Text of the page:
APPLE IS LOOKING down the barrel of a class-action lawsuit after it was alleged that the company is selling customer data gleaned from its iTunes and Apple Music services.
Three plaintiffs from Rhode Island and Michigan filed papers at California's District Court on Friday claiming that the company had "intentionally and unlawfully" shared data with third-parties without explicit permission, which could break local laws.
The complaint adds that as well as the legal issue, such sharing was "also dangerous because such disclosures allow for the targeting of particularly vulnerable members of society.".
The complaint goes on to allege that third parties in receipt of the information have themselves passed it on, without any permission from the original user. It even provides examples of marketing companies that have (and used) such info.
It suggests that adverts are being targeted at specific demographics. For example, high-earning women of child-bearing age that have listened to Barry White in the past month could be shown ads for high-quality nappies.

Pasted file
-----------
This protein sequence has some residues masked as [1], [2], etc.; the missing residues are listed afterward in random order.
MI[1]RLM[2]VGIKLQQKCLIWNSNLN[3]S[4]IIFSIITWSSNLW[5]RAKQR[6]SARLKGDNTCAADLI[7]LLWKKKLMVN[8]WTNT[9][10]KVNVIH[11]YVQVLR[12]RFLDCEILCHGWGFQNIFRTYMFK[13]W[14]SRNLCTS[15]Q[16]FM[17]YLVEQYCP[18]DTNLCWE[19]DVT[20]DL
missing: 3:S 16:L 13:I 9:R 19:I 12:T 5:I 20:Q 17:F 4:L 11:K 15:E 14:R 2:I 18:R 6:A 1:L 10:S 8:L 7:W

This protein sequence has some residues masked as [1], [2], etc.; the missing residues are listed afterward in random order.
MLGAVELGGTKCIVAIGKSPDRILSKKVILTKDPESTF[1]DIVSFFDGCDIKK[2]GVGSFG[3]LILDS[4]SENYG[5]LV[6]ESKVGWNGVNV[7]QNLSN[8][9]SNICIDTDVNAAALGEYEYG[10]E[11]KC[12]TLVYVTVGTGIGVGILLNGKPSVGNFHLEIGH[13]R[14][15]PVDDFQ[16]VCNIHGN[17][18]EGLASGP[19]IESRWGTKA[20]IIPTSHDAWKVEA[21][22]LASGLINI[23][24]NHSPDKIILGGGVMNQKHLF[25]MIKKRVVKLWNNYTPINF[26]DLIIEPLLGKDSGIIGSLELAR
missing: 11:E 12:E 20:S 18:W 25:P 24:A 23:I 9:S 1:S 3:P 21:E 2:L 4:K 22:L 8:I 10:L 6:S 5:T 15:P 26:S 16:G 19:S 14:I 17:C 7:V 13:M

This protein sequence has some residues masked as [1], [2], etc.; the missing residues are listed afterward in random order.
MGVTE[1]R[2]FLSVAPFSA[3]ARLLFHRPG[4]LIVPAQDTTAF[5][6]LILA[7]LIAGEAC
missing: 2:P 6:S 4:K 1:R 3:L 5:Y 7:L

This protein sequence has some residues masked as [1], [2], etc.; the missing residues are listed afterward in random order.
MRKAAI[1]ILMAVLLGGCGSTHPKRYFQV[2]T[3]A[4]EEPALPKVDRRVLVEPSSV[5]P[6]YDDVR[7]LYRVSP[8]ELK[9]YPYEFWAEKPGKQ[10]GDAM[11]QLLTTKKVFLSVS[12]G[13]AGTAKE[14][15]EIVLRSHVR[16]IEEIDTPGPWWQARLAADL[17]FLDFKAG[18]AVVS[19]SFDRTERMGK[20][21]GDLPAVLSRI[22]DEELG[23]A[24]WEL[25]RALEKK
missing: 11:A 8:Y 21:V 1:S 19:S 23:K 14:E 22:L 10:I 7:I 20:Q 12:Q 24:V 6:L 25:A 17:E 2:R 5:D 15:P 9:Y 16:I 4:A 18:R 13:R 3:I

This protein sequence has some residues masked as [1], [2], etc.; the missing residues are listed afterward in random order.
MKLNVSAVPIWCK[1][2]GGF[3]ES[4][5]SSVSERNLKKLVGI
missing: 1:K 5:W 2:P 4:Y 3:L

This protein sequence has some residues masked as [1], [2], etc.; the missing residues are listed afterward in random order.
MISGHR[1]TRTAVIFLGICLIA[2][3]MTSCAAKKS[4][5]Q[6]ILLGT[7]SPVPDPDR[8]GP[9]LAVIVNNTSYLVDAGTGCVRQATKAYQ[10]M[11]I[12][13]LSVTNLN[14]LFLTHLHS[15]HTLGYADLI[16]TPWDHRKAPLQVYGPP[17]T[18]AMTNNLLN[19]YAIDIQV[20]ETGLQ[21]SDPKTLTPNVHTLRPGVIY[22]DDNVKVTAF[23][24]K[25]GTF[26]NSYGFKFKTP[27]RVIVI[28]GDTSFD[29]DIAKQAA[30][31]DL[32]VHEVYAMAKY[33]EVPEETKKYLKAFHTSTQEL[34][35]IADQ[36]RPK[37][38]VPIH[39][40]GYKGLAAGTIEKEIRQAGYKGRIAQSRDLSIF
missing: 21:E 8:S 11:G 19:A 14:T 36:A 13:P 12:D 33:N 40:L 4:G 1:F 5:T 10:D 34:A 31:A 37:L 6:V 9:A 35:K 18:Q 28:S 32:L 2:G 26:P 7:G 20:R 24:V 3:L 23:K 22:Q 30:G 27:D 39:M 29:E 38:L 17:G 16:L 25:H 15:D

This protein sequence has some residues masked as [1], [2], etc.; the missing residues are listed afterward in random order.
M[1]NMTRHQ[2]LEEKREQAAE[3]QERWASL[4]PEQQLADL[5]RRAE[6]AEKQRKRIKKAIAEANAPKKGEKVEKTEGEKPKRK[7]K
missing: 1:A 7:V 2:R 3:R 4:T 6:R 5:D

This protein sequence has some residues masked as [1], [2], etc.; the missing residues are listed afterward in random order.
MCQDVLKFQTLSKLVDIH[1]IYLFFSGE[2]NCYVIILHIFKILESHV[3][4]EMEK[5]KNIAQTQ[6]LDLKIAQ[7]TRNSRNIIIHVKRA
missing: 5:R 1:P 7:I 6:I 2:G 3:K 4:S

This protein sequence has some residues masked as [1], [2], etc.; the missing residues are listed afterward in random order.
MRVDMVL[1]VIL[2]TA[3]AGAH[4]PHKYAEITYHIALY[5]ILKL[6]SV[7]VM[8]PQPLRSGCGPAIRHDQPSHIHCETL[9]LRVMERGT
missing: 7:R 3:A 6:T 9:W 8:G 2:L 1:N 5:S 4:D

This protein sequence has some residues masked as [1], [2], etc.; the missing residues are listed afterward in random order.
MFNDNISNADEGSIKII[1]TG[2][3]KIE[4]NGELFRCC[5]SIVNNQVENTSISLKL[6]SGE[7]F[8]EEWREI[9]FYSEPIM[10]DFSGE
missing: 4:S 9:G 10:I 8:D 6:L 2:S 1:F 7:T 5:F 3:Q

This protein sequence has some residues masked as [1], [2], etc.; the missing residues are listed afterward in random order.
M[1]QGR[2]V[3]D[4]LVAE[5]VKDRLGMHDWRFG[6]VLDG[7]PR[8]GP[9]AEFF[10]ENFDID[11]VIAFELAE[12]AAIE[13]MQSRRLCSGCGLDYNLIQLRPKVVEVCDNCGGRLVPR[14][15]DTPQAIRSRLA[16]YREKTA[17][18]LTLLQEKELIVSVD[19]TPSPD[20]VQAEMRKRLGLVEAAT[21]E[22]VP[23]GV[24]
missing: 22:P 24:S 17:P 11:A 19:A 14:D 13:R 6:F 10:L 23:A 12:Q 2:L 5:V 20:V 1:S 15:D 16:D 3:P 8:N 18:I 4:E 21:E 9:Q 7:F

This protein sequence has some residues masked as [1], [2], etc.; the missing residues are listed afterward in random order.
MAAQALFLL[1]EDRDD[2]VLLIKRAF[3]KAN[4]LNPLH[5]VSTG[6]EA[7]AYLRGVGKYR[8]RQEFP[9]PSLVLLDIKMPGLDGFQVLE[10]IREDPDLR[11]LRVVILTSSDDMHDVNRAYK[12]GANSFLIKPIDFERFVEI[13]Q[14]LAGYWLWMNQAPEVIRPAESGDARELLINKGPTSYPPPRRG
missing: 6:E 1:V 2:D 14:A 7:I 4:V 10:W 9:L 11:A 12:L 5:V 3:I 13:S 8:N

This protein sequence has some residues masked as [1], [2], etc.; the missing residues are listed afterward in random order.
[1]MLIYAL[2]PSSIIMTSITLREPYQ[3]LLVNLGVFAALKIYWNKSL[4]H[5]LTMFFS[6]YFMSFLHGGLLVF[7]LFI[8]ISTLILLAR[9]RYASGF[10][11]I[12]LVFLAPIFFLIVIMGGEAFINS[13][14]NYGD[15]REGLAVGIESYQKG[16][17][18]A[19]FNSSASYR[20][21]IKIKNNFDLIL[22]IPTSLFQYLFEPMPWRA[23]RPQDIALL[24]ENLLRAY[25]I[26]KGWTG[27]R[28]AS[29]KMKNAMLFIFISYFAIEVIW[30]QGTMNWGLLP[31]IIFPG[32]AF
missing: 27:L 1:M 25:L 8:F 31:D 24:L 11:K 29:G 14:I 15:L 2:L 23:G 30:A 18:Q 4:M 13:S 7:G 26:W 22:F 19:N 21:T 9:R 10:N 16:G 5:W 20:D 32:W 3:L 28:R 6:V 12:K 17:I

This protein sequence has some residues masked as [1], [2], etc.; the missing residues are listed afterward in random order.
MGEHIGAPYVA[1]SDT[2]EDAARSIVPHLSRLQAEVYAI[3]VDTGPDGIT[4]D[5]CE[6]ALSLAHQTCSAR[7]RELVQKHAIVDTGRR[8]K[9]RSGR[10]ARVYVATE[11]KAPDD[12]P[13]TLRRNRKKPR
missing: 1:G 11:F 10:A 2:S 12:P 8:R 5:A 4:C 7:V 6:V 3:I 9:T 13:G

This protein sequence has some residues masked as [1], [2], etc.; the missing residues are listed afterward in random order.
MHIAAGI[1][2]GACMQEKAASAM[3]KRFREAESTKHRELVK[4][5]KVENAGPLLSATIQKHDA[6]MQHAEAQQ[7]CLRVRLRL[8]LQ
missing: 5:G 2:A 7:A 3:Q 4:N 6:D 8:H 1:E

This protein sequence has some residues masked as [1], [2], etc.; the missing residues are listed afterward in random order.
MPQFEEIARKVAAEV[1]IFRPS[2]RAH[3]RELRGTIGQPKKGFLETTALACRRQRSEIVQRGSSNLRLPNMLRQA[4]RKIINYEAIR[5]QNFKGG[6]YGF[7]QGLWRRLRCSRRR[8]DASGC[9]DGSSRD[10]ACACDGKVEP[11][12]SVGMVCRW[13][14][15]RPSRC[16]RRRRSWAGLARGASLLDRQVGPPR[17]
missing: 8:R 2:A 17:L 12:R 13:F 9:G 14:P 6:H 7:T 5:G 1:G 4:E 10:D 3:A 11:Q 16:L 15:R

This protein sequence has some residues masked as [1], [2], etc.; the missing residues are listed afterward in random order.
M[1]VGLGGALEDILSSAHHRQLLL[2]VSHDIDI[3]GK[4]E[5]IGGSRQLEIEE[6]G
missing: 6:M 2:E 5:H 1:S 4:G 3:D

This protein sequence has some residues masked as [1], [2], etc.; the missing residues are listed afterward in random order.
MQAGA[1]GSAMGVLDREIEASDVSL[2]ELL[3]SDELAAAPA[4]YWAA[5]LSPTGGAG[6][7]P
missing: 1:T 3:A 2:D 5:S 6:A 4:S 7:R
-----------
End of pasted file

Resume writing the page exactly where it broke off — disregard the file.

It adds that in addition to offering data to marketers, the same info is also available to developers working on integrations and extensions for the service, effectively handing them the data on a silver platter.
More worryingly still, the papers allege that Apple was aware that listening data was leaking after a blog post in early 2016 drew conclusions that Apple acknowledged but failed to fix for eight months.
But a quick trawl through the INQ archives shows concerns about privacy in iTunes goes back even further - for example, this story from 2006.
Apple, which is yet to comment on the developments, is facing a bill of $250 for each Rhode Island resident affected, and $5,000 for those in Michigan. As the class-action gains members, we're likely to see more states and more settlement proposals in the coming weeks. μ
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